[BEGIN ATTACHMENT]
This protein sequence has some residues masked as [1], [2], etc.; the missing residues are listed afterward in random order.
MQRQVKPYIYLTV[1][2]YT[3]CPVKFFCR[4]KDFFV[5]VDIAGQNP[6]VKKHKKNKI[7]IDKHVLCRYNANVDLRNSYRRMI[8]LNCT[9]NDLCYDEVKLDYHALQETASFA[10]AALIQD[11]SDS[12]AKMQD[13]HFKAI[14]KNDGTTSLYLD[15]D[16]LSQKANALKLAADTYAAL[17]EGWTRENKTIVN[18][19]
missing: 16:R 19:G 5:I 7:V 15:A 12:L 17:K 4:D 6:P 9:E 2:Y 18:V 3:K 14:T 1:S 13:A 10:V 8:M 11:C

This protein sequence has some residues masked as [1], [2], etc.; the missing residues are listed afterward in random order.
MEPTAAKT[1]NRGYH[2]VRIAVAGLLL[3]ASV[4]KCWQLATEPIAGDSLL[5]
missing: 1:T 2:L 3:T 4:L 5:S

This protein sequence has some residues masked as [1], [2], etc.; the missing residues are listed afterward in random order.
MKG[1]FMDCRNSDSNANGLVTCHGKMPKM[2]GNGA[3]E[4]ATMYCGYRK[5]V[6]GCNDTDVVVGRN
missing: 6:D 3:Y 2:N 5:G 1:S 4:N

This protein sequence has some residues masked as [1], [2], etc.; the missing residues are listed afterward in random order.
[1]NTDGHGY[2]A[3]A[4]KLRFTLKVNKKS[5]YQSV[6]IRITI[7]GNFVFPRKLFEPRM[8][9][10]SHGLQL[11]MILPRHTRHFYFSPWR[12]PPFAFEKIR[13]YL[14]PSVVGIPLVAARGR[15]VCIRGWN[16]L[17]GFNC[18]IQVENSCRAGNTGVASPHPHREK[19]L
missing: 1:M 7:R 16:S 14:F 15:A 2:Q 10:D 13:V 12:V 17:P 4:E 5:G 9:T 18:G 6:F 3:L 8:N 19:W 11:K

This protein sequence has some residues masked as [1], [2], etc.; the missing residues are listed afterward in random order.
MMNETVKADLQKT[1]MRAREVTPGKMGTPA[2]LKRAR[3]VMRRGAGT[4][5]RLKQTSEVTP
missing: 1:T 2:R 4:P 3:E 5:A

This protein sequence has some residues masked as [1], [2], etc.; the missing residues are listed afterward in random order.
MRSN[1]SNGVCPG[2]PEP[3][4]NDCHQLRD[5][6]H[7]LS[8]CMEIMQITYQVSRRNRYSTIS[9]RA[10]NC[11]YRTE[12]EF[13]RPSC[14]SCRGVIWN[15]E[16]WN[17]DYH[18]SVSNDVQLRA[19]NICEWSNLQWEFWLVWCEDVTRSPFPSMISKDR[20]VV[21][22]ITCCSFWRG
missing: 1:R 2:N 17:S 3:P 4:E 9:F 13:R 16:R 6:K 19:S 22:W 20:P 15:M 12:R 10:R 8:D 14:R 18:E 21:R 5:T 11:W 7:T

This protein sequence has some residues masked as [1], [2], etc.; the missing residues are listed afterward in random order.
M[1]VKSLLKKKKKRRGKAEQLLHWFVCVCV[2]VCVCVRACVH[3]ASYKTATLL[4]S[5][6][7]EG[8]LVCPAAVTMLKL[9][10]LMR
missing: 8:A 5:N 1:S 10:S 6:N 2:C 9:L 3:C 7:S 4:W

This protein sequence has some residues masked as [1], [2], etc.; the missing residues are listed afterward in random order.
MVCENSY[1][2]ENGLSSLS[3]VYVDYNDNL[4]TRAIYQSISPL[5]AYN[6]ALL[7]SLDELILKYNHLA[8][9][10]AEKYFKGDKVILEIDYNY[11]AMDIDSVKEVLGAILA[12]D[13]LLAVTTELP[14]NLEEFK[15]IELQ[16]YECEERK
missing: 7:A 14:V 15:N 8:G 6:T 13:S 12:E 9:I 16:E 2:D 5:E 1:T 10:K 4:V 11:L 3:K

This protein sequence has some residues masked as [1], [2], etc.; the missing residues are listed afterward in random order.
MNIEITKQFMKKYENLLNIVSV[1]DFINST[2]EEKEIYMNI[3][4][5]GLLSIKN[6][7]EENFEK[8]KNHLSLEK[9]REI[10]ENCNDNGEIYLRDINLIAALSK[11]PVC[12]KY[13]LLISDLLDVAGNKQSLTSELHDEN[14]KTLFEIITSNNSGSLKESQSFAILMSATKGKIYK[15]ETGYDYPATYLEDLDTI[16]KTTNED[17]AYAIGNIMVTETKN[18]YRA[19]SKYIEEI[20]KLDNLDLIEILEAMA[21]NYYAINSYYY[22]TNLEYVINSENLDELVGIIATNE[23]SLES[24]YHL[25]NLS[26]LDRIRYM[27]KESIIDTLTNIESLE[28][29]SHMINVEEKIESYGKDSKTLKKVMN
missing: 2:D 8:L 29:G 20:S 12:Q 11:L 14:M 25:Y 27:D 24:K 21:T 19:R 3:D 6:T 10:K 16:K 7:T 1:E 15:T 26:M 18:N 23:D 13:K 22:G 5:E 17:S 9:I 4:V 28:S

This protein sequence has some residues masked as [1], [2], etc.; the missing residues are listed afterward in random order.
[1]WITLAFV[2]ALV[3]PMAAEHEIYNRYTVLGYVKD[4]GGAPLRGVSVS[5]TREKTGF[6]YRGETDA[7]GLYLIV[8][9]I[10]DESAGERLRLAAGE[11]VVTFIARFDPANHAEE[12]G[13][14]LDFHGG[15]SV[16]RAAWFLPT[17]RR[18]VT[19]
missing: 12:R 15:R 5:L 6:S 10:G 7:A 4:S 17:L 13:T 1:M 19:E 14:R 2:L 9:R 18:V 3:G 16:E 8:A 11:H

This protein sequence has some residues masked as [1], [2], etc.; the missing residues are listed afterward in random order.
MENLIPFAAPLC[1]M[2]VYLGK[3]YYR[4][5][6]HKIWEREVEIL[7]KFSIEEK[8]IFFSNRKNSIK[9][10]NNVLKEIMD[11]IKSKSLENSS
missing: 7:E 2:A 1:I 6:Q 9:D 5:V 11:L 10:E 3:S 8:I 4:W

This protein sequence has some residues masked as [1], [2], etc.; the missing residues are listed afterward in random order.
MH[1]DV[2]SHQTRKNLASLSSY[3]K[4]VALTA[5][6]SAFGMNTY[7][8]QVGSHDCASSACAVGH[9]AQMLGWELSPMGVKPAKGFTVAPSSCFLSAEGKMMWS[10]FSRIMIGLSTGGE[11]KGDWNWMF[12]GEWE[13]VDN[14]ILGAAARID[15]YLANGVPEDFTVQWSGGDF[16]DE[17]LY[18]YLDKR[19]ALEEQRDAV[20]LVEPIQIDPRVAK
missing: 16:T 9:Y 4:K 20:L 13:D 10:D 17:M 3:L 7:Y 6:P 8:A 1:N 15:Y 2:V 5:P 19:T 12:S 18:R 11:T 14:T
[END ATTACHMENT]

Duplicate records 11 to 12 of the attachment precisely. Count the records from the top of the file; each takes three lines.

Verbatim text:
This protein sequence has some residues masked as [1], [2], etc.; the missing residues are listed afterward in random order.
MENLIPFAAPLC[1]M[2]VYLGK[3]YYR[4][5][6]HKIWEREVEIL[7]KFSIEEK[8]IFFSNRKNSIK[9][10]NNVLKEIMD[11]IKSKSLENSS
missing: 7:E 2:A 1:I 6:Q 9:D 5:V 11:L 10:E 3:S 8:I 4:W

This protein sequence has some residues masked as [1], [2], etc.; the missing residues are listed afterward in random order.
MH[1]DV[2]SHQTRKNLASLSSY[3]K[4]VALTA[5][6]SAFGMNTY[7][8]QVGSHDCASSACAVGH[9]AQMLGWELSPMGVKPAKGFTVAPSSCFLSAEGKMMWS[10]FSRIMIGLSTGGE[11]KGDWNWMF[12]GEWE[13]VDN[14]ILGAAARID[15]YLANGVPEDFTVQWSGGDF[16]DE[17]LY[18]YLDKR[19]ALEEQRDAV[20]LVEPIQIDPRVAK
missing: 16:T 9:Y 4:K 20:L 13:D 10:D 17:M 3:L 7:Y 6:P 8:A 1:N 15:Y 2:V 5:P 19:T 12:S 18:R 11:T 14:T